By: Oberst Von Berauscht (A Toast)-
Billi Wang (Awkwafina) is in a rut. She’s struggling financially, and has been turned down by the Guggenheim for a fellowship, and has just learned that the one person in her life she feels truly understands her, her Grandmother (Zhao Shuzhen), is dying of cancer. Her family has determined that grandmother (or “Nai Nai” as she is affectionately referred), is better off not knowing the truth. And because of this, Billi is told not to visit China with the rest of her family, as she seems uninterested/unable to hold onto the lie. Nevertheless, despite her recent hardships, she ventures to China to join her family and spend some time with Nai Nai, knowing it will probably be the last time.
Seems sad, right?
All of what I mentioned above should have made for a supremely depressing experience. But the biggest surprise with The Farewell is how no matter how dark it gets, it leaves room for hope. Director Lulu Wang brilliantly and subtly directs this film to the nines. She focuses on the human element in a way that is universally relatable, even when focusing on cultural traditions which differ considerably from Western norms. What makes this film work so well is that it strays itself away from feeling like “the other” and instead heaps a lofty focus on universally connecting themes. We all have good reason to fear death, and every culture has its way of addressing the question. Some approach it head-on, others work harder to avoid it. Lulu Wang doesn’t seek to find forgiveness for the family that decides to hide the truth from Nai Nai, but instead she finds ways to empathize with the situation everyone in the family is facing on an individual level.
Poignant, and just a little silly.
Perhaps what is most compelling about the film is the way every character is handled. Lulu Wang finds ways to make every character count, no matter how brief the screen-time or no matter how little dialogue they might have. As an example of this, one of the film’s major plot elements is that the family is holding a wedding specifically as an excuse for Nai Nai to be around so many people without becoming suspicious. The character Hao Hao (Chen Han) is the groom of the wedding, and has maybe three or four lines in the entire film. But his physical performance is truly telling and conveys his emotional experience far more competently than many films would do with pages of lines.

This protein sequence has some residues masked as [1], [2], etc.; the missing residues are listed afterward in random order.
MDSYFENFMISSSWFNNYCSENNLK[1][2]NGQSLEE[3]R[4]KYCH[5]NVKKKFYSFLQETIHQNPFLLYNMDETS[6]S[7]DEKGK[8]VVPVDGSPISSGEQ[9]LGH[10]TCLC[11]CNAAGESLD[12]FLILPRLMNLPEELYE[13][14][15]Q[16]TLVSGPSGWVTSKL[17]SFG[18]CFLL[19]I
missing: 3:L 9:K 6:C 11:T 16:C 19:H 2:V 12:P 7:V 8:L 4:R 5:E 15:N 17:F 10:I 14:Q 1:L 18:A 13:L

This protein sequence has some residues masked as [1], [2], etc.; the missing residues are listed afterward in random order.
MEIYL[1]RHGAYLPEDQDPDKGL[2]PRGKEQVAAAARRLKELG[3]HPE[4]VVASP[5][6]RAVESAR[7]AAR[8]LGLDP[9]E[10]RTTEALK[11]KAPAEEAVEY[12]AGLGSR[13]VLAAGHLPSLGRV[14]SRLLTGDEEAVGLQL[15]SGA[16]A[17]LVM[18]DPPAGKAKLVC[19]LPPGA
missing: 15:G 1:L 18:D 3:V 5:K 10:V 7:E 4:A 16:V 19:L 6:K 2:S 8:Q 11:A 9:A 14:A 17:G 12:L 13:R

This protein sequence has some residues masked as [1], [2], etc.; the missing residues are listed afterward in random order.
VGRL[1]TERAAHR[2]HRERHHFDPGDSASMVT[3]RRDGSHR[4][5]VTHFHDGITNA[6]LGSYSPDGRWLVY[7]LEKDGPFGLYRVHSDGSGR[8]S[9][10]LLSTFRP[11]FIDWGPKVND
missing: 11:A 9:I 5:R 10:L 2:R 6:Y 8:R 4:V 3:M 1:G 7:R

For her part, Awkwafina is nothing short of amazing in handling the mixed emotions of her character’s experience. On one hand, she is desperately trying to make the most of her time with Nai Nai. But she also knows she’s limited in how she can express herself around her, owing to the pressure from her family. Everyone has been in a position where they had to live in two worlds at once, and Awkwafina makes that feeling known powerfully. This is not a film that sticks to stereotypes; everyone in the family is their own person, with their own vices and their own virtues.
In spite of the darkness explored by the movie, the most important aspect of the film is its humor. Without feeling like a “comedy” by convention, the movie has plenty of deep and hearty laughs. Mostly because Lulu Wang knows how to mine laughs from real life awkwardness and situations. Lulu Wang should also be commended for her subtle eye for visuals. Along with Cinematographer Anna Franquesa Solano, she packs the film full of quietly gorgeous moments that perfectly encapsulate the gravity of the moment.
The Farewell is a splendidly life-affirming movie about death. While that sounds like it should be a contradiction in terms, it’s incredibly meaningful to anyone who has gazed upon the risk of oblivion.
The Farewell (2019) Drinking Game
Take a Drink: every time “Nai Nai” is spoken
Take a Drink: for shots of the city of Changchun
Take a Drink: for crying
Do a Shot: for references to cancer